The George Eastman Museum in Rochester will open the first museum retrospective of the work of the photographer Eugene Richards on June 10. The exhibit, “Eugene Richards: The Run-On of Time,” covers his career as a photojournalist and documentary photographer from 1968 to the present and was produced in collaboration with the Nelson-Atkins Museum of Art in Kansas City, Mo. Curated by April Watson and Lisa Hostetler, the retrospective includes 146 photographs, 15 books, and selected videos. It is accompanied by a catalog distributed by Yale University Press.
Every Day has received media attention because of what it is and what the media’s function has become. Although a number of journalists have written/commented about the project thoughtfully and with insight, much of the time I find myself in a position of trying to explain my motivation[s] in a way that might compel the interviewer not to file the project in the Ripley’s Believe it or Not/Guinness Book of World Records/Weird News Dept. Of course I fail more than I succeed; after all, one reason I’m being interviewed is because they already have me pegged. To some extent, this brings us back to the lack-of-website issue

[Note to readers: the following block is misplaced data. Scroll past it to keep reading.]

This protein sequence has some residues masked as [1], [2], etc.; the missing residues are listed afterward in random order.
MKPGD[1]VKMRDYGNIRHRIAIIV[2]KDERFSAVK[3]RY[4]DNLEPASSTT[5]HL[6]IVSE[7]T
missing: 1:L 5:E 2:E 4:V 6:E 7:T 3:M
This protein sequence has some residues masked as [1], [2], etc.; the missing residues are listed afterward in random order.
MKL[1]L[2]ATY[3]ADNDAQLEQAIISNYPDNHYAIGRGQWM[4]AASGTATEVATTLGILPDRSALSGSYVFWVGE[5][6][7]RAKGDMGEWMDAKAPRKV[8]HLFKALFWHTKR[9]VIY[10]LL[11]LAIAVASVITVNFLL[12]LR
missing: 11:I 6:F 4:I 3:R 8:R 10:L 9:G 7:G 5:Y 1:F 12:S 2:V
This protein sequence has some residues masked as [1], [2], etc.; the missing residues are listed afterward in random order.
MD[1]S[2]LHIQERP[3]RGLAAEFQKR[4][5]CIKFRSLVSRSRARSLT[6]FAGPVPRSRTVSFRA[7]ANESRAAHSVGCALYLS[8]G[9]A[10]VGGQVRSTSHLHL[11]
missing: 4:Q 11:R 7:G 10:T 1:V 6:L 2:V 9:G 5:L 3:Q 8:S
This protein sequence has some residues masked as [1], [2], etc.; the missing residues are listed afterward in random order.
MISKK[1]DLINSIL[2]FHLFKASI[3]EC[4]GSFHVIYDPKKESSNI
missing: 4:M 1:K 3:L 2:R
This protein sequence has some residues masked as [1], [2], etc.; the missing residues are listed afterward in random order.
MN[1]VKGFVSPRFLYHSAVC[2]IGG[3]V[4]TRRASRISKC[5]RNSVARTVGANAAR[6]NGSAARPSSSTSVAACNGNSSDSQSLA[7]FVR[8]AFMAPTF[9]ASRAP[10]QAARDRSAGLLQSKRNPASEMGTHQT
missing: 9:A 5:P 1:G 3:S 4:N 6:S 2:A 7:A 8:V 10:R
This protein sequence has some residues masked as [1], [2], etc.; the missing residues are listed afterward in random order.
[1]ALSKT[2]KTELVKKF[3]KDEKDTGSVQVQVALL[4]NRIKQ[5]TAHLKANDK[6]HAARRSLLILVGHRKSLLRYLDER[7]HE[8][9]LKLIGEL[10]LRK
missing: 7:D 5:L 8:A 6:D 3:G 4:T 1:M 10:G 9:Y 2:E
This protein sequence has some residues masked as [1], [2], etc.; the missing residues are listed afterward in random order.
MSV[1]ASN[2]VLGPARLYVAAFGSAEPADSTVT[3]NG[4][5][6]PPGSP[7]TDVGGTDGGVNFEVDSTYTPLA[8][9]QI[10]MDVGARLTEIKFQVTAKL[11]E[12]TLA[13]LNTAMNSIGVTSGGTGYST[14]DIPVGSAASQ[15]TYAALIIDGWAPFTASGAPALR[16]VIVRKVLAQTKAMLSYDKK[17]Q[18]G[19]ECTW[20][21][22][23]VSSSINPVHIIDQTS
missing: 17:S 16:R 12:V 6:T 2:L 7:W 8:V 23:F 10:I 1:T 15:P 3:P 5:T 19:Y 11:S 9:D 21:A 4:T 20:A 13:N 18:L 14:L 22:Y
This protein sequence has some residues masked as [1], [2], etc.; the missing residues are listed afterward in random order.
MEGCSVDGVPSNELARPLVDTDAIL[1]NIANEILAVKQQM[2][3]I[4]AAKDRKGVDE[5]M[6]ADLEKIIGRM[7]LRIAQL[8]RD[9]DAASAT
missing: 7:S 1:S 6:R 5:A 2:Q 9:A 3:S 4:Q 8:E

Chuck Kennedy is a former White House Photographer and worked as Assistant Director of the White House Photo Office during the Obama Administration.
I think the obvious answer is that media organizations, even though they’ve made movements to become more diverse, ultimately aren’t the most diverse places